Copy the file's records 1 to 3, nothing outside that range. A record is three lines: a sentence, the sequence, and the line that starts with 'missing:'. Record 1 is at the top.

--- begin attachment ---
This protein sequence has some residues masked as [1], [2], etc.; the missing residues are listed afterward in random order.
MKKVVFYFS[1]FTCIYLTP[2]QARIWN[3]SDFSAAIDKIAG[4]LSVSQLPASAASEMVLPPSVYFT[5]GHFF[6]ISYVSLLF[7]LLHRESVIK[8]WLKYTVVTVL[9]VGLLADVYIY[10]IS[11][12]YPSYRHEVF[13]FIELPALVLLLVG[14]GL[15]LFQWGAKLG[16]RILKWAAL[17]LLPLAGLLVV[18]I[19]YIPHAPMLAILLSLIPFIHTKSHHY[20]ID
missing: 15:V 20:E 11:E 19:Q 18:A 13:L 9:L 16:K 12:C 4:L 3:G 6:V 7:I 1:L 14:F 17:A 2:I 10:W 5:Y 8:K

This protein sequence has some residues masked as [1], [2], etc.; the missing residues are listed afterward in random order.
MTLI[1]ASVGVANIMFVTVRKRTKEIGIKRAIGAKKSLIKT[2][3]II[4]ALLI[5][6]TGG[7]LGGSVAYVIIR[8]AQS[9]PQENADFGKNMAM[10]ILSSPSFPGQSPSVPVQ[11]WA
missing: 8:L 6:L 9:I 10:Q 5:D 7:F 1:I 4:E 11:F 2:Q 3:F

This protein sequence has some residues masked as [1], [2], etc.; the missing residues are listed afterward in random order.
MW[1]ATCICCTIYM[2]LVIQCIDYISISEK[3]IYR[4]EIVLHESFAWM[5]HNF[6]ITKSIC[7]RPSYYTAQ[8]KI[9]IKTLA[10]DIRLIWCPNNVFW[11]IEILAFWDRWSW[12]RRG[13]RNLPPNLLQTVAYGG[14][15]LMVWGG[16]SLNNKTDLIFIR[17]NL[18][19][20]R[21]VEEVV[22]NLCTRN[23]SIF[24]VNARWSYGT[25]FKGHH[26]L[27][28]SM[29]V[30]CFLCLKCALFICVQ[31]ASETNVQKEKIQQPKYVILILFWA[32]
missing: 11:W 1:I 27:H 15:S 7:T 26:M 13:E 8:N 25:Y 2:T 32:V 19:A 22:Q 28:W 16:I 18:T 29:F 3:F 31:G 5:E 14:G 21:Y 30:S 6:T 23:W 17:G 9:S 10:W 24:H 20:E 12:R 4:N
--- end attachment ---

This protein sequence has some residues masked as [1], [2], etc.; the missing residues are listed afterward in random order.
MKKVVFYFS[1]FTCIYLTP[2]QARIWN[3]SDFSAAIDKIAG[4]LSVSQLPASAASEMVLPPSVYFT[5]GHFF[6]ISYVSLLF[7]LLHRESVIK[8]WLKYTVVTVL[9]VGLLADVYIY[10]IS[11][12]YPSYRHEVF[13]FIELPALVLLLVG[14]GL[15]LFQWGAKLG[16]RILKWAAL[17]LLPLAGLLVV[18]I[19]YIPHAPMLAILLSLIPFIHTKSHHY[20]ID
missing: 15:V 20:E 11:E 19:Q 18:A 13:L 9:L 16:K 12:C 4:L 3:G 6:V 7:I 1:L 14:F 17:A 2:I 10:W 5:Y 8:K

This protein sequence has some residues masked as [1], [2], etc.; the missing residues are listed afterward in random order.
MTLI[1]ASVGVANIMFVTVRKRTKEIGIKRAIGAKKSLIKT[2][3]II[4]ALLI[5][6]TGG[7]LGGSVAYVIIR[8]AQS[9]PQENADFGKNMAM[10]ILSSPSFPGQSPSVPVQ[11]WA
missing: 8:L 6:L 9:I 10:Q 5:D 7:F 1:I 4:E 11:F 2:Q 3:F

This protein sequence has some residues masked as [1], [2], etc.; the missing residues are listed afterward in random order.
MW[1]ATCICCTIYM[2]LVIQCIDYISISEK[3]IYR[4]EIVLHESFAWM[5]HNF[6]ITKSIC[7]RPSYYTAQ[8]KI[9]IKTLA[10]DIRLIWCPNNVFW[11]IEILAFWDRWSW[12]RRG[13]RNLPPNLLQTVAYGG[14][15]LMVWGG[16]SLNNKTDLIFIR[17]NL[18][19][20]R[21]VEEVV[22]NLCTRN[23]SIF[24]VNARWSYGT[25]FKGHH[26]L[27][28]SM[29]V[30]CFLCLKCALFICVQ[31]ASETNVQKEKIQQPKYVILILFWA[32]
missing: 11:W 1:I 27:H 15:S 7:T 26:M 13:E 8:N 25:Y 2:T 32:V 19:A 22:Q 28:W 16:I 18:T 29:F 3:F 31:G 5:E 14:G 21:Y 30:S 6:T 23:W 17:G 9:S 10:W 24:H 20:E 12:R 4:N